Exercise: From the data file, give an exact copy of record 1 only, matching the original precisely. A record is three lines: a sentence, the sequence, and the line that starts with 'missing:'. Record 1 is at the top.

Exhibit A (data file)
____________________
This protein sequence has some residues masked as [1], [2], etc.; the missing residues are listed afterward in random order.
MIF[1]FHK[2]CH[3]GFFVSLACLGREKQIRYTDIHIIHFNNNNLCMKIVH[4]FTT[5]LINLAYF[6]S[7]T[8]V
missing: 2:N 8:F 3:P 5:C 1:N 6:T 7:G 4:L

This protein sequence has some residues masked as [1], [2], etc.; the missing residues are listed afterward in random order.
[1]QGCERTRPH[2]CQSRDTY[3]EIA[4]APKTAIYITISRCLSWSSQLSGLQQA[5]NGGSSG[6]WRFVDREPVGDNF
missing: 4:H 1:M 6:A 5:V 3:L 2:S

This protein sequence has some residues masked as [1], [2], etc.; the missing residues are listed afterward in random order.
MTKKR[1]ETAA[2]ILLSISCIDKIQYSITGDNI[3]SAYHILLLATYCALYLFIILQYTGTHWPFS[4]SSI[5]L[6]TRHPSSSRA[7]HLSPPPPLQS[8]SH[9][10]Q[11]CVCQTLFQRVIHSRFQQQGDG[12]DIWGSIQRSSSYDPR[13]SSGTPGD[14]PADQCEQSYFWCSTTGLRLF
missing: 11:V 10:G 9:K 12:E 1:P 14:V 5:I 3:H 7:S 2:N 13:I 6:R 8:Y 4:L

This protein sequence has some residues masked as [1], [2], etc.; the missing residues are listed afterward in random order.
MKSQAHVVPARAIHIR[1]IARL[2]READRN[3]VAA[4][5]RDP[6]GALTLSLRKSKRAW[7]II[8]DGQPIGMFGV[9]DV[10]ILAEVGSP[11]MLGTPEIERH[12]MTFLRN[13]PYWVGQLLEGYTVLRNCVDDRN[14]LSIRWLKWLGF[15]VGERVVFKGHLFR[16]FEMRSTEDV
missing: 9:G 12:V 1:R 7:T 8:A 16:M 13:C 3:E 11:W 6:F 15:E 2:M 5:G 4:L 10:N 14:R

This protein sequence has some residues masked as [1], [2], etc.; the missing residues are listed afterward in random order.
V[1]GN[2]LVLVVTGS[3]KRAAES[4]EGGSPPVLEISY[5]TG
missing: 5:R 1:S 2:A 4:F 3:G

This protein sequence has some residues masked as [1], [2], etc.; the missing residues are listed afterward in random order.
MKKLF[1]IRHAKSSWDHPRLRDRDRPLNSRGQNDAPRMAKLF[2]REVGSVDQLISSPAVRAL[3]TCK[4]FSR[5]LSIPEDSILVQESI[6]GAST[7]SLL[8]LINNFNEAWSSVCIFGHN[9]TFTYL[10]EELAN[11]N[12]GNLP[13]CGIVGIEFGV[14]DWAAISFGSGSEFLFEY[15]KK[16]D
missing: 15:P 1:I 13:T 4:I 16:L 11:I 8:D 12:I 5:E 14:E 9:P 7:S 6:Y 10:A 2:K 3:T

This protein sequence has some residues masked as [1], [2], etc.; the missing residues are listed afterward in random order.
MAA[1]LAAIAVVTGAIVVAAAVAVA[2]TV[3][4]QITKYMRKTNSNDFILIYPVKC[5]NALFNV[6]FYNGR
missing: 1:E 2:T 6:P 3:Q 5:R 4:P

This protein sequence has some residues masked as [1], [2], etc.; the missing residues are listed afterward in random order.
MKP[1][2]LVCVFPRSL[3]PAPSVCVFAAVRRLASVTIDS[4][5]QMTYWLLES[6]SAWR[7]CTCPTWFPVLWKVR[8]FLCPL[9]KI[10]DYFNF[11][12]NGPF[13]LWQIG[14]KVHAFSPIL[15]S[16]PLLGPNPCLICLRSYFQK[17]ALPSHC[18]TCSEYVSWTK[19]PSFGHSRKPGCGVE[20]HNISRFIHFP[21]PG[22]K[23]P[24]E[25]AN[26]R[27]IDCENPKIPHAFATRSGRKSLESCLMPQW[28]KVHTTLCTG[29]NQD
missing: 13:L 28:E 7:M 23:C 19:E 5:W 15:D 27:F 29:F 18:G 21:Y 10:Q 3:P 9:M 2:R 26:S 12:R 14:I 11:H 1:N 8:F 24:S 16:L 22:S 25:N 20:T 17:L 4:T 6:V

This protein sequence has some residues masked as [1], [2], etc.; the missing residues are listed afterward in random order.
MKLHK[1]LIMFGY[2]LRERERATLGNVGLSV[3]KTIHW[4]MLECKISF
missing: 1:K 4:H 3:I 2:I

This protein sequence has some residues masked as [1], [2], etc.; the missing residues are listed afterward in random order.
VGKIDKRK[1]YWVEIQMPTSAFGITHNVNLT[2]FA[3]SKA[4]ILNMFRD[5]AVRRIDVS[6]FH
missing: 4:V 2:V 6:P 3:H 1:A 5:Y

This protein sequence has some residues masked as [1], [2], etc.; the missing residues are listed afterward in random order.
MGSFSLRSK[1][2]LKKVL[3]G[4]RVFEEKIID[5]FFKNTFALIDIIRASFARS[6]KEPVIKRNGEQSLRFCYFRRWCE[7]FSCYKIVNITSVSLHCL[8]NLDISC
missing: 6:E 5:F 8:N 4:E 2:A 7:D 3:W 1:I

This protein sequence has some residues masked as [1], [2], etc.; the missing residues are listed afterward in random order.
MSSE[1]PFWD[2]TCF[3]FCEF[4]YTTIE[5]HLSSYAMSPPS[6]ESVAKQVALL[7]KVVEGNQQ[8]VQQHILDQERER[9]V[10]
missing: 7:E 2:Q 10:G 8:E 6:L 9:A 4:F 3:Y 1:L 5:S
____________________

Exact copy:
This protein sequence has some residues masked as [1], [2], etc.; the missing residues are listed afterward in random order.
MIF[1]FHK[2]CH[3]GFFVSLACLGREKQIRYTDIHIIHFNNNNLCMKIVH[4]FTT[5]LINLAYF[6]S[7]T[8]V
missing: 2:N 8:F 3:P 5:C 1:N 6:T 7:G 4:L